A Beaumont police officer's suit over a passed promotion will continue to be heard in civil court, thanks to an Aug. 11 ruling by the Ninth Court of Appeals.
As previously reported, officer Derrick Wayne Fowler filed suit against the city of Beaumont and the Civil Service Commission, claiming his supervisors and the union president wrongfully altered a 2000 contract orally without informing him and mishandled an examination, which if done correctly - would have promoted Fowler to police sergeant, grade II.
The suit, filed Aug. 24, 2007, in Jefferson County District Court, seeks to obtain a writ of mandamus from the court ordering the Commission to conduct a "lawful and contractual" examination, "and to make him whole again with back pay and benefits."
Last year, the city and CSC filed a plea to the jurisdiction on the grounds that the Beaumont Police Officer's Association was the sole and exclusive bargaining agent for police officers, and, consequently, Fowler lacked standing to sue for breach of the agreement, court papers say.
Judge Milton Shuffield, 136th District Court, denied the motion, forcing the defendants to challenge the denial by filing an appeal on Feb. 17.
On appeal, the city and CSC contended that Fowler couldn't survive a plea to the jurisdiction on grounds that the BPD union failed to fairly represent him during the grievance process.
However, the record shows that Fowler did not file a grievance regarding the 2003 promotional exam.
"In summary, we conclude that Fowler has standing to enforce the labor agreement," writes Chief Justice Steve McKeithen in the Ninth Court's opinion.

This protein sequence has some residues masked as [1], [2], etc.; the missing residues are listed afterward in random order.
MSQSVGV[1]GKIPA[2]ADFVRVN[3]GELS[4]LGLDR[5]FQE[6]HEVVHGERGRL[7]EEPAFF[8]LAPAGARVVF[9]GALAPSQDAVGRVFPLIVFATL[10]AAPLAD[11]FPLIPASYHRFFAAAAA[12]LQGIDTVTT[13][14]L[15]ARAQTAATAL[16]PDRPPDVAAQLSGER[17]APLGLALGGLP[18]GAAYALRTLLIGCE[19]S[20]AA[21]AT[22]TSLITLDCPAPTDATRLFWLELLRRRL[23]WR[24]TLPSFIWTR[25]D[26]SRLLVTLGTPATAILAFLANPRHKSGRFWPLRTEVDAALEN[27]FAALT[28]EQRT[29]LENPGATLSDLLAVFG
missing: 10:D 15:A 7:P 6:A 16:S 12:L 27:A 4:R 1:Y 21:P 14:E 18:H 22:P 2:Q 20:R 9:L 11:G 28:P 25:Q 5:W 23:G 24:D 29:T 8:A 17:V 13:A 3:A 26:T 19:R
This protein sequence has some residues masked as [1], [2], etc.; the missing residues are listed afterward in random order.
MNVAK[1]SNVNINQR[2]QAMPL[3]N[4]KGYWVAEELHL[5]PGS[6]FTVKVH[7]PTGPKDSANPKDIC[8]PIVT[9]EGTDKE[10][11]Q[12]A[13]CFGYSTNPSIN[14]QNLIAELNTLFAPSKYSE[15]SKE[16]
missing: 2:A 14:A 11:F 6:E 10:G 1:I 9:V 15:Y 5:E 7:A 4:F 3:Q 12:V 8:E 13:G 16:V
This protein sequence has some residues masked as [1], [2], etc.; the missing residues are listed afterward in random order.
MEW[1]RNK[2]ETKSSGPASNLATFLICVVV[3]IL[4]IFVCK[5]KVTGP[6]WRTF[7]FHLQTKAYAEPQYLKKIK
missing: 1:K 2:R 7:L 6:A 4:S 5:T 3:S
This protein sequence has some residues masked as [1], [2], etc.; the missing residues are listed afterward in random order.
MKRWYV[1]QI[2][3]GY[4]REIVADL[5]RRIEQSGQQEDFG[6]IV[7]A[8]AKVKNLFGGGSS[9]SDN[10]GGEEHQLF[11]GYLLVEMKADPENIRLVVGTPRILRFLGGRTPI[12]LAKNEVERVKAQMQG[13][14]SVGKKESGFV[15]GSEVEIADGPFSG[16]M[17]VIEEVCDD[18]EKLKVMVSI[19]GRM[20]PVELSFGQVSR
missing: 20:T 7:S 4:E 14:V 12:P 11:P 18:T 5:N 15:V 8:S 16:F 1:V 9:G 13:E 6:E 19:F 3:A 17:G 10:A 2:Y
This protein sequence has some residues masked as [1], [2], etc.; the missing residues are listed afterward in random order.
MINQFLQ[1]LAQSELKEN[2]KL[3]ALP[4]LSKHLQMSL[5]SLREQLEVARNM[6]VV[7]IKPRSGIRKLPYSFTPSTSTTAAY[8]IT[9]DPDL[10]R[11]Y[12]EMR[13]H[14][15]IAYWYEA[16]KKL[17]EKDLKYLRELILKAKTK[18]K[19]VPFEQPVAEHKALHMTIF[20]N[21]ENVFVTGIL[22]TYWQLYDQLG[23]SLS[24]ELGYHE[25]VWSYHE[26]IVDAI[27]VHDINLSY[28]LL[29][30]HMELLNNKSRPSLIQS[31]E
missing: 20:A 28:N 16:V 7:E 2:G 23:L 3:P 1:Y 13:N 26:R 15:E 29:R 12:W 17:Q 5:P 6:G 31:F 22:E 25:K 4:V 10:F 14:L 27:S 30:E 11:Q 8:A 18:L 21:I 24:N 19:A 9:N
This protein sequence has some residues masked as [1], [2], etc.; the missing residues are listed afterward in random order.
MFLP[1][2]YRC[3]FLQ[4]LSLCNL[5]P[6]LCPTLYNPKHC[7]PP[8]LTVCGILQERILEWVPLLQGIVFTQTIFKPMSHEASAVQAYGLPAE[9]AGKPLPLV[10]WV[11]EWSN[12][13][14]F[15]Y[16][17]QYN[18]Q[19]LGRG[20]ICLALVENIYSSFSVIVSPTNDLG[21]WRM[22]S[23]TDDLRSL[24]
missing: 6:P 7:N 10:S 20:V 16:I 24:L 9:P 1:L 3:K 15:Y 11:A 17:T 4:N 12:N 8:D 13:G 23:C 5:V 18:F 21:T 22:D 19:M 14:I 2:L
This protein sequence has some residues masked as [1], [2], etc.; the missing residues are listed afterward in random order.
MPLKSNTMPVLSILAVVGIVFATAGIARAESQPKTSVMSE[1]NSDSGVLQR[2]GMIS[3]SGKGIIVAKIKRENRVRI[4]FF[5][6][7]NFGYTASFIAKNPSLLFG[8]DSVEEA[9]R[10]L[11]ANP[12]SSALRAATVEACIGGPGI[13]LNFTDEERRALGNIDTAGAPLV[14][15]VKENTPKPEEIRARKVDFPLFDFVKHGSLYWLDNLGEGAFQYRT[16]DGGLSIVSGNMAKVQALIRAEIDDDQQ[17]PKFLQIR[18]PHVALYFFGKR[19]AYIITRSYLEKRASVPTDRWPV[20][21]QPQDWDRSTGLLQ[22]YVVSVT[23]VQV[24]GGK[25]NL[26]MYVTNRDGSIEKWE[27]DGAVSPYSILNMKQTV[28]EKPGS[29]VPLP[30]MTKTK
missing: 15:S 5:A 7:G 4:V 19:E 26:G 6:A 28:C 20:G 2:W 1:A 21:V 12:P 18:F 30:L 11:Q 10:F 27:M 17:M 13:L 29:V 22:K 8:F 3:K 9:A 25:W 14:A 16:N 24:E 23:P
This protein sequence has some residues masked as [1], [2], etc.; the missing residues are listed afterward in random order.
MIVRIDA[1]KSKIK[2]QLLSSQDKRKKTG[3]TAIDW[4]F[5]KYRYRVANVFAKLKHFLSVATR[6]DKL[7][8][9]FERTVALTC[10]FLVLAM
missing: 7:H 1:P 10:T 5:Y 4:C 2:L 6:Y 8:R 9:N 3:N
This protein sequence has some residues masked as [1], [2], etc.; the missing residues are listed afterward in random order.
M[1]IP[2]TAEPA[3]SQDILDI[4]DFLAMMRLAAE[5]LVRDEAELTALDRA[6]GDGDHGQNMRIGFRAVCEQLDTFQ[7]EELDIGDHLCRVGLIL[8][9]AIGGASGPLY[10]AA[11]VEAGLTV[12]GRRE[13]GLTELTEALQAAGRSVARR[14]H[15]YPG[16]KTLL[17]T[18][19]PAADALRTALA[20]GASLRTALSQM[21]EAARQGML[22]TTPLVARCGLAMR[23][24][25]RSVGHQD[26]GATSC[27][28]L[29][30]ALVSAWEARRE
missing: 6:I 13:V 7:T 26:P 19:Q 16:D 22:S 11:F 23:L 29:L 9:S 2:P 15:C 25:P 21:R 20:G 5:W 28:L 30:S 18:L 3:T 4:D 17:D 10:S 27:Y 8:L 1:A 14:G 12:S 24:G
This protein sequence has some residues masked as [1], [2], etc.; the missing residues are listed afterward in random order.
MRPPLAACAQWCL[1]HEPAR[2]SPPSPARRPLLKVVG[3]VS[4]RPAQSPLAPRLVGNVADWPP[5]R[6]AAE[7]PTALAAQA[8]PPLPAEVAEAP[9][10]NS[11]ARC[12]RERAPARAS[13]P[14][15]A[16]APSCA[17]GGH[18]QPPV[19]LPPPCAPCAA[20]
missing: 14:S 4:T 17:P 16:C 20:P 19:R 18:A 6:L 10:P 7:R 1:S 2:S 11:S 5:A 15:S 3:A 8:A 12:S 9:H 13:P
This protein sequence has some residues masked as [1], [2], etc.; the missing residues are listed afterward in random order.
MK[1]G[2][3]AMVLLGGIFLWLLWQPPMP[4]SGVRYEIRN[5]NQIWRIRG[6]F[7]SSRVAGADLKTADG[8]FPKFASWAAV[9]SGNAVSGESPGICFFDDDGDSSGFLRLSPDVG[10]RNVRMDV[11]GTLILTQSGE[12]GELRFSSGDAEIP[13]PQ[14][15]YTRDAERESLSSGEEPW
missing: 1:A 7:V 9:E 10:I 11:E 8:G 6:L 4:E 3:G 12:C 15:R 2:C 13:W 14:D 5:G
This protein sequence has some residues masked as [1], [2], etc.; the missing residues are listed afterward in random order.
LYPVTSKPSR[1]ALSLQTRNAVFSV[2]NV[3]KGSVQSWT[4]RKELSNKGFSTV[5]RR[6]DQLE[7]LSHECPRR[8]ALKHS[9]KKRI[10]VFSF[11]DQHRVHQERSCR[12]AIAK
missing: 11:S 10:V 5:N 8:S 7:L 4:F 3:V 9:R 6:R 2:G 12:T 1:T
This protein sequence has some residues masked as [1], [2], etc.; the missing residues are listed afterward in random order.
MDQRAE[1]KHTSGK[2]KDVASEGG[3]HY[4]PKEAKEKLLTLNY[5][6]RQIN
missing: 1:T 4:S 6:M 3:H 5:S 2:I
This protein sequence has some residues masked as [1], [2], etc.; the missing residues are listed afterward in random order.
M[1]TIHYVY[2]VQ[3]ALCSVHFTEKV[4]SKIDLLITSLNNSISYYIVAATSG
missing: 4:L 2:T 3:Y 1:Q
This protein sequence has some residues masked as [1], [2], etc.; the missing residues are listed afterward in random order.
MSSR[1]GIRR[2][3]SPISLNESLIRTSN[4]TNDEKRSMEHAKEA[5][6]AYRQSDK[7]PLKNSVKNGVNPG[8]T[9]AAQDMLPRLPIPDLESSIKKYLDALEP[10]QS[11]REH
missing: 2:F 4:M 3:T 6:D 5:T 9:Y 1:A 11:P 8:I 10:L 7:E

"For this reason, the trial court properly denied appellants' plea to the jurisdiction. We overrule appellants' sole issue and affirm the trial court's order denying appellants‟ plea to the jurisdiction."
Court records show that on Aug. 26 and 27, 2003, the city of Beaumont conducted an assessment to establish an eligibility list for the rank of sergeant, grade II, in the Beaumont Police Department.
Fowler claims Lt. Jeff Skinner and Union President Riley orally altered a 2000 contract executed between the city and the Beaumont Police Officer's Association "to use assessors that were not permitted by the written contract."
"This oral modification to the contract was not published and (Fowler) did not learn of the oral modification until two years later," adding that the revision violated the Business and Commerce Code. "Further, Lt. Skinner and Riley lacked the capacity to modify the three-year contract, orally or otherwise."
According to the suit, the defendants failed to give the examination in the presence of the other eligible promotional candidates and refused to allow candidates who wanted to remain during the grading of the examinations to do so. "Defendants wrongfully graded the exercises..."
Flower is represented in part by Beaumont attorney Larry Watts.
The city is represented in part by Port Arthur attorney Carl Parker.
Case No. A179-888